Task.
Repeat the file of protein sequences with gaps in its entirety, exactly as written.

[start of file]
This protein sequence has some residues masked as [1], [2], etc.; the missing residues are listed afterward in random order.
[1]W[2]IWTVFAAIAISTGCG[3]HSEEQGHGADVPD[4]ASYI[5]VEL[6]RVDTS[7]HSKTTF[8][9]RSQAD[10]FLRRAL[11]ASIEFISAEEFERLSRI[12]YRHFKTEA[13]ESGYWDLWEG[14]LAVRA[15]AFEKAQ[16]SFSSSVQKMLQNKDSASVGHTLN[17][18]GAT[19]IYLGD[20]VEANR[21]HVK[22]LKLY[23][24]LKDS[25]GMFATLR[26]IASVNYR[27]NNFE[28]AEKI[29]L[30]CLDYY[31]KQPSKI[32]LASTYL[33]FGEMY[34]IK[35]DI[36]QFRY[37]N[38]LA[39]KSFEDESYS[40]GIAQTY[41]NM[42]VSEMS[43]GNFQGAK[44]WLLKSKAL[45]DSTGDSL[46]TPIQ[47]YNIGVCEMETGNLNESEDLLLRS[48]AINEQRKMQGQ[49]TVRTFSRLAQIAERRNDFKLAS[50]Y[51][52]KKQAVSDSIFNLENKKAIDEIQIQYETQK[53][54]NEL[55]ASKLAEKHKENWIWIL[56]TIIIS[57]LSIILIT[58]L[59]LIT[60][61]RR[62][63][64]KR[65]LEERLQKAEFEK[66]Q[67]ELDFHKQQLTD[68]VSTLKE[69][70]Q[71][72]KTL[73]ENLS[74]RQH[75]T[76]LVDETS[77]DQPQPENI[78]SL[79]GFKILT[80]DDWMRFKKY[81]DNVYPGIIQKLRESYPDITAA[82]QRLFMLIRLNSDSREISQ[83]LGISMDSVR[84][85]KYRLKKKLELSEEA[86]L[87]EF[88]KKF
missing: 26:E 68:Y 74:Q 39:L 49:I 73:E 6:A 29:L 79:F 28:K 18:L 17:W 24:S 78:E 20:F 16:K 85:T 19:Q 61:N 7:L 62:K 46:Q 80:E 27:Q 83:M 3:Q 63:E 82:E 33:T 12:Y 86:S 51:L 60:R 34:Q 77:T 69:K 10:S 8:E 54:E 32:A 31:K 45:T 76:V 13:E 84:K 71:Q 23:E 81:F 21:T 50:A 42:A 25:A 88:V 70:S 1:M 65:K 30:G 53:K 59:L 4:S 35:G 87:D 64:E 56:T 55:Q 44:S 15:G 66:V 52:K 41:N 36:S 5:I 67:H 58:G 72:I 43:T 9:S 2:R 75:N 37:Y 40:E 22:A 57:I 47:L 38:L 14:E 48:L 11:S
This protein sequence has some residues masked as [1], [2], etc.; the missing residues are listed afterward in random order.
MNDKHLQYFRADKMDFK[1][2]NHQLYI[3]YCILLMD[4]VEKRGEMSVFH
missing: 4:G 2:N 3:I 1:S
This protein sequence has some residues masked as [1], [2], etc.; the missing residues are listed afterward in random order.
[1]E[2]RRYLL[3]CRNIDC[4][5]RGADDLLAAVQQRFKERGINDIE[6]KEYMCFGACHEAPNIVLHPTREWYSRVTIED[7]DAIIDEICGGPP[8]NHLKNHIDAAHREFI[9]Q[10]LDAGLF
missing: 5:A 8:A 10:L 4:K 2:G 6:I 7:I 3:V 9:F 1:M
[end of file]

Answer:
This protein sequence has some residues masked as [1], [2], etc.; the missing residues are listed afterward in random order.
[1]W[2]IWTVFAAIAISTGCG[3]HSEEQGHGADVPD[4]ASYI[5]VEL[6]RVDTS[7]HSKTTF[8][9]RSQAD[10]FLRRAL[11]ASIEFISAEEFERLSRI[12]YRHFKTEA[13]ESGYWDLWEG[14]LAVRA[15]AFEKAQ[16]SFSSSVQKMLQNKDSASVGHTLN[17][18]GAT[19]IYLGD[20]VEANR[21]HVK[22]LKLY[23][24]LKDS[25]GMFATLR[26]IASVNYR[27]NNFE[28]AEKI[29]L[30]CLDYY[31]KQPSKI[32]LASTYL[33]FGEMY[34]IK[35]DI[36]QFRY[37]N[38]LA[39]KSFEDESYS[40]GIAQTY[41]NM[42]VSEMS[43]GNFQGAK[44]WLLKSKAL[45]DSTGDSL[46]TPIQ[47]YNIGVCEMETGNLNESEDLLLRS[48]AINEQRKMQGQ[49]TVRTFSRLAQIAERRNDFKLAS[50]Y[51][52]KKQAVSDSIFNLENKKAIDEIQIQYETQK[53][54]NEL[55]ASKLAEKHKENWIWIL[56]TIIIS[57]LSIILIT[58]L[59]LIT[60][61]RR[62][63][64]KR[65]LEERLQKAEFEK[66]Q[67]ELDFHKQQLTD[68]VSTLKE[69][70]Q[71][72]KTL[73]ENLS[74]RQH[75]T[76]LVDETS[77]DQPQPENI[78]SL[79]GFKILT[80]DDWMRFKKY[81]DNVYPGIIQKLRESYPDITAA[82]QRLFMLIRLNSDSREISQ[83]LGISMDSVR[84][85]KYRLKKKLELSEEA[86]L[87]EF[88]KKF
missing: 26:E 68:Y 74:Q 39:L 49:I 73:E 6:A 29:L 79:F 28:K 18:L 17:W 24:S 78:E 20:F 16:K 85:T 19:Q 61:N 7:L 62:K 46:Q 80:E 27:Q 83:M 3:Q 63:E 82:E 33:T 12:Y 86:S 51:L 60:R 34:Q 77:T 69:K 10:S 8:E 54:E 32:A 31:K 45:T 76:V 13:E 84:K 71:Q 23:E 81:F 21:T 50:A 42:A 25:A 88:V 70:S 1:M 65:K 30:G 53:K 59:L 4:S 35:G 87:D 64:E 56:T 55:Q 44:S 15:G 66:V 52:K 41:N 36:S 5:I 67:H 58:G 72:I 43:T 9:S 2:R 75:N 37:Y 40:E 22:A 57:I 47:L 38:L 14:E 48:L 11:S
This protein sequence has some residues masked as [1], [2], etc.; the missing residues are listed afterward in random order.
MNDKHLQYFRADKMDFK[1][2]NHQLYI[3]YCILLMD[4]VEKRGEMSVFH
missing: 4:G 2:N 3:I 1:S
This protein sequence has some residues masked as [1], [2], etc.; the missing residues are listed afterward in random order.
[1]E[2]RRYLL[3]CRNIDC[4][5]RGADDLLAAVQQRFKERGINDIE[6]KEYMCFGACHEAPNIVLHPTREWYSRVTIED[7]DAIIDEICGGPP[8]NHLKNHIDAAHREFI[9]Q[10]LDAGLF
missing: 5:A 8:A 10:L 4:K 2:G 6:I 7:I 3:V 9:F 1:M